Daimler Auto Group is facing a $1 billion lawsuit from more than 200 investors after it was revealed that Mercedes-Benz, one of Daimler’s manufacturers, failed to disclose that its diesel vehicles were equipped with emissions-cheating technology.
The investors submitted the legal claim at a court in Stuttgart, Germany, home to Daimler’s headquarters. The group of investors who took part in putting the lawsuit together is comprised of lawyers, investment companies, banks, and pension funds from various locations across the globe, according to Andreas Tilp, the attorney representing them.
Investors claim that Daimler has cheated them and did not inform them about the risks and financial implications of installing “cheat” software in the vehicles. The lawsuit will apply to shareholders and investors who bought stock between July 10, 2012, and June 20, 2018.
Daimler has stated that the cases are “without merit” and the company will fight the lawsuit with whatever legal means they have. “We will defend ourselves against the accusations with all legal means,” a Daimler spokesperson said.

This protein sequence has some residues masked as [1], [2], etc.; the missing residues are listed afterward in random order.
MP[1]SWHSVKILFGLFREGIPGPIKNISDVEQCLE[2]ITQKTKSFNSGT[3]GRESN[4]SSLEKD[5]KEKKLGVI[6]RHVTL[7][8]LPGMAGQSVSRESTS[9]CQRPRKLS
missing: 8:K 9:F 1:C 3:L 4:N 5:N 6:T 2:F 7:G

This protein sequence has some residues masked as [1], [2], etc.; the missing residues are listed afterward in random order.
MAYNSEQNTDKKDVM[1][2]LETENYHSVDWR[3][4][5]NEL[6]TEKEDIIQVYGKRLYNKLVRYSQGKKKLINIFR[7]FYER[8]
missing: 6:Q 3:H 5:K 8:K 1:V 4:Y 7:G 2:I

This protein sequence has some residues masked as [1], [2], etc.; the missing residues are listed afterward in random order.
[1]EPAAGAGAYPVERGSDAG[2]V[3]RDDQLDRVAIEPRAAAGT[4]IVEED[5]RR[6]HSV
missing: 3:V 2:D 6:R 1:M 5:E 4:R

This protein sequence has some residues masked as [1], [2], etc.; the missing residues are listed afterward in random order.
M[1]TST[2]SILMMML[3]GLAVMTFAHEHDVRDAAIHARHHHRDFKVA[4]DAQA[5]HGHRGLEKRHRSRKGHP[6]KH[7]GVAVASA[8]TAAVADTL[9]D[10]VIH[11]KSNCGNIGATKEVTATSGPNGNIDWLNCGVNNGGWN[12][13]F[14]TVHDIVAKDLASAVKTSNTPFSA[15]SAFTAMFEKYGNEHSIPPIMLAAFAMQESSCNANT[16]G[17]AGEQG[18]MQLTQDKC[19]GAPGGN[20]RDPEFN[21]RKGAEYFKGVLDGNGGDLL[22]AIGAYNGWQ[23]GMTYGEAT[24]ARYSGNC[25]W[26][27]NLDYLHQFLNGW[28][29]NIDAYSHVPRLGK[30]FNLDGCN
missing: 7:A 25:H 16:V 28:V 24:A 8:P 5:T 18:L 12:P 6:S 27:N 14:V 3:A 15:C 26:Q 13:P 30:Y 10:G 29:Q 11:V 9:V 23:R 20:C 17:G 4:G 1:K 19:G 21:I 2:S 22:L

Daimler has already settled an €870 million lawsuit in September with prosecutors in Stuttgart after the company was found to have exhibited “negligent violation of supervisory duties.” The probe from local authorities found the company was trying to sell rigged diesel vehicles.
Mercedes-Benz had big expectations for its electric vehicle project as its EQC was once deemed a “Tesla killer” by critics of the American company. However, the car has only amassed a disappointing 55 units sold in Germany thus far. The company has also unveiled yet another concept car yesterday that was inspired by James Cameron’s Avatar franchise. Similar to most concept cars, the vehicle is not slated for production in the future.
Daimler’s case has eerily similar details to that of the infamous Volkswagen Dieselgate Scandal that rocked the German automaker for a number of years. The lawsuit has cost Volkswagen $33 billion after the company admitted that it had fitted some of its diesel-powered cars with cheat devices so that they could pass emissions tests. Investigations found VW’s Turbocharged Direct Injection (TDI) vehicles were programmed to only use emissions controls during testing, violating the EPA’s Clean Air Act.